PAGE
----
A foreign diplomat’s view of the Internet Gaming Act’s hypocrisy

by Lou on October 8, 2006


Publicly traded Internet gaming companies in Britain and their subsidiaries in the Caribbean have been eviscerated by Unlawful Internet Gaming Enforcement Act of 2006, the law that makes it illegal for banks, credit card companies, and other financial intermediaries to transfer funds to foreign online gambling sites. As a result of this law being tacked on to the Safe Ports act at the eleventh hour and passed with neither debate nor recorded vote, more than $7 billion was wiped off the market value of companies that that were worth $12 billion the day before UIGEA was enacted into law.

The bill’s passage outraged opponents of the bill, who see it an act of protectionism rather than a moral crusade because it did not outlaw horseracing, fantasy sports, or state-owned lotteries.

Sir Ronald Sanders, pictured to the right, a former Antiguan diplomat with responsibility for negotiations on financial and trade matters in the World Trade Organization and the International Monetary Fund, is a keen observer of the scene. He recently wrote that “revenues to the UK government – and more significantly to governments of Caribbean countries such as Antigua, Belize and Costa Rica – will be reduced immediately and employment will be adversely affected.”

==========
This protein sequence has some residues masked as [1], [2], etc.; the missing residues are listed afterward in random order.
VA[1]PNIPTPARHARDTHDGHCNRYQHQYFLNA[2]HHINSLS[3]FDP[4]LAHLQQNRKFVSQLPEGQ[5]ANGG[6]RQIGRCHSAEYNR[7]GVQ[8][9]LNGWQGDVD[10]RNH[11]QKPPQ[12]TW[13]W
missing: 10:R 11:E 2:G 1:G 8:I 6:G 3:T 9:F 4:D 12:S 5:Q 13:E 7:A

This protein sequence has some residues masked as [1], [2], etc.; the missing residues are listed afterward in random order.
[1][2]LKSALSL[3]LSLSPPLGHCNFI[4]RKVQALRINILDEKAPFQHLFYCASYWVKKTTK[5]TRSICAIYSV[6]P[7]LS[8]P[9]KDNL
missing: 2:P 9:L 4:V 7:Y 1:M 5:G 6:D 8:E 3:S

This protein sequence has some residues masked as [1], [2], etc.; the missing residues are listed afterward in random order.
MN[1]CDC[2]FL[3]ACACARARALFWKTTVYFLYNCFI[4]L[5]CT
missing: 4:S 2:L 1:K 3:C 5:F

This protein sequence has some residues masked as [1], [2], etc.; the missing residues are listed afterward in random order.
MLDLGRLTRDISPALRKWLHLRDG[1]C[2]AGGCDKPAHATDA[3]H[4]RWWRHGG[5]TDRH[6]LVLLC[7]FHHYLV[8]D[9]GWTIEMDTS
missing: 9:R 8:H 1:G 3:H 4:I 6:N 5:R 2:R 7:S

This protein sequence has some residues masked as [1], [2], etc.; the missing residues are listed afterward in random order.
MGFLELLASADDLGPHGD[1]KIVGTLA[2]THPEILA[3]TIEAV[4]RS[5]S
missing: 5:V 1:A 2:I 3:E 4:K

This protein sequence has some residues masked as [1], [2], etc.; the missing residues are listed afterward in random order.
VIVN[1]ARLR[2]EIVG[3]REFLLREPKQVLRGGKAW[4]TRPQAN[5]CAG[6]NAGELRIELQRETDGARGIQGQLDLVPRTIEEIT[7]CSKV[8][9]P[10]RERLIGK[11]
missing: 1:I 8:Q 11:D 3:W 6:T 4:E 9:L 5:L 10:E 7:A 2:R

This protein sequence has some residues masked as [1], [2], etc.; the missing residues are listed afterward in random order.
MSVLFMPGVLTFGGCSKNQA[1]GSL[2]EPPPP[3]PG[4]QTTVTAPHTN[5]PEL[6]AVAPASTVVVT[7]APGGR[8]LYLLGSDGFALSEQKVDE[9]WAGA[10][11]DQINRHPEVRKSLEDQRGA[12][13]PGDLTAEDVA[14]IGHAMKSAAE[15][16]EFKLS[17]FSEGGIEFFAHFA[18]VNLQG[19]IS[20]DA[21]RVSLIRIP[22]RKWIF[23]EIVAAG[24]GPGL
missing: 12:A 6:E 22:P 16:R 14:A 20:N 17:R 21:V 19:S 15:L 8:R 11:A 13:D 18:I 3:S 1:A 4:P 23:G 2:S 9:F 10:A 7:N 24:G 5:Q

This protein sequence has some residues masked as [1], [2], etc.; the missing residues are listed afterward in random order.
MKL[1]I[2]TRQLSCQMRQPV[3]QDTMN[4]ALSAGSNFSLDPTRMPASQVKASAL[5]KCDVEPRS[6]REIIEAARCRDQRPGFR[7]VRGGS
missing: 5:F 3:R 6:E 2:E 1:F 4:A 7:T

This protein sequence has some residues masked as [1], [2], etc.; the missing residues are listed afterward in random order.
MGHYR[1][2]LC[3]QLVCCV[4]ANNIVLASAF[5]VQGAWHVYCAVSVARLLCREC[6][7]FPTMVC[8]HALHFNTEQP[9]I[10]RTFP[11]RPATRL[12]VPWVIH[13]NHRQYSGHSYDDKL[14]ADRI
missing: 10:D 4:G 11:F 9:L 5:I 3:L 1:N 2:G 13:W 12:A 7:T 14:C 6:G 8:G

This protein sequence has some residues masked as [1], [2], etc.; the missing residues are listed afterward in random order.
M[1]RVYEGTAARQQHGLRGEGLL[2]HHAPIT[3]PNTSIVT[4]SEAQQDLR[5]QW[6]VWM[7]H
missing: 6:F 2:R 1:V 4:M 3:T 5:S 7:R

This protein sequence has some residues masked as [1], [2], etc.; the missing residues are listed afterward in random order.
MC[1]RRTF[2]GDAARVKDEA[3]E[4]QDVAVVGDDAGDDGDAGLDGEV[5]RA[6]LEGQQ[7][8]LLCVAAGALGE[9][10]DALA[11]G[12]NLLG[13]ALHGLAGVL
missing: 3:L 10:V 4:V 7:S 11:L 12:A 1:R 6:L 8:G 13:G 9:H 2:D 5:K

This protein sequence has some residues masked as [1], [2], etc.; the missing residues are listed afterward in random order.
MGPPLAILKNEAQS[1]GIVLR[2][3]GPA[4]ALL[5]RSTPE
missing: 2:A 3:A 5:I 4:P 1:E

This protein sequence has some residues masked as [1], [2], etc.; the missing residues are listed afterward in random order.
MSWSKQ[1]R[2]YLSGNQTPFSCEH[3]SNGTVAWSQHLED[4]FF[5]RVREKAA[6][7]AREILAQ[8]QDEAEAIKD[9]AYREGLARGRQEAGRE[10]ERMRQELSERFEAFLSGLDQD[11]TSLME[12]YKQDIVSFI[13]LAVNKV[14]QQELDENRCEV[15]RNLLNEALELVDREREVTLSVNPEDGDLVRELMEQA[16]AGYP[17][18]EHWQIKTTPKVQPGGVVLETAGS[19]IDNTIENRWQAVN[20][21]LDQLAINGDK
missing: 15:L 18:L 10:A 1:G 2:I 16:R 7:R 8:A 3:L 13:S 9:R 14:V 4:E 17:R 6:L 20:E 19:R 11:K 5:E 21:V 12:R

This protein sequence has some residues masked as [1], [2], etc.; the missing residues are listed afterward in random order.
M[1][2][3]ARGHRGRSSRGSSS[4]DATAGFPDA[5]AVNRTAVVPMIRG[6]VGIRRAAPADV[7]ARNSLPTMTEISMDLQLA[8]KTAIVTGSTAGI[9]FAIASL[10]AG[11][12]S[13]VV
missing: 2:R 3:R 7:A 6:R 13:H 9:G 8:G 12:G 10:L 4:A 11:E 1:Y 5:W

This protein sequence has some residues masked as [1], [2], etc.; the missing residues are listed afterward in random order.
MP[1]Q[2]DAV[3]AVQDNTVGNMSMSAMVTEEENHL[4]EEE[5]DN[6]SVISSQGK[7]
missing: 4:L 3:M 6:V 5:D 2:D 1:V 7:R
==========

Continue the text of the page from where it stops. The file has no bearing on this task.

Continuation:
Mr. Sanders went on to say that “If the United States was not the main centre of the world for gambling, the bill, ostensibly adopted on the basis of morality, may have been acceptable,” adding that “the US is the major centre in the world for gambling. Five years ago, spending in US land-based casinos alone reached almost $26 billion. It is much more today. And there is no effort in Congress to close down US casinos on any moral basis.”

And Mr. Sanders is right. The bill has cut-outs allowing other forms of Internet wagering, including horse racing, US Internet lotteries, and fantasy sports. It also permits states and Native American tribes to authorize Intrastate Internet-gaming of almost any kind.

“Even though the moral argument is being touted, and the religious right in the US has welcomed the Bill,” according to Mr. Sanders “it has little to do with morals and more to do with stopping Internet gaming companies from outside the US providing services to US customers.”

This is the underlying argument made by Antigua, in their case against the US that was brought before the World Trade Organization (WTO). Antigua complained that in its commitments under the General Agreement on Trade in Services (GATS), the US bound itself to provide market access and national treatment to the cross-border supply of foreign services including gambling and wagering.

A WTO Panel ruled earlier that the US must bring its laws into conformity with its international obligations. This UIGEA, which specifically permits a variety of domestic Internet betting opportunities, discriminates against gaming services offered to the US from other countries, and is even more discriminatory than US law was before Antigua brought its case to the WTO.

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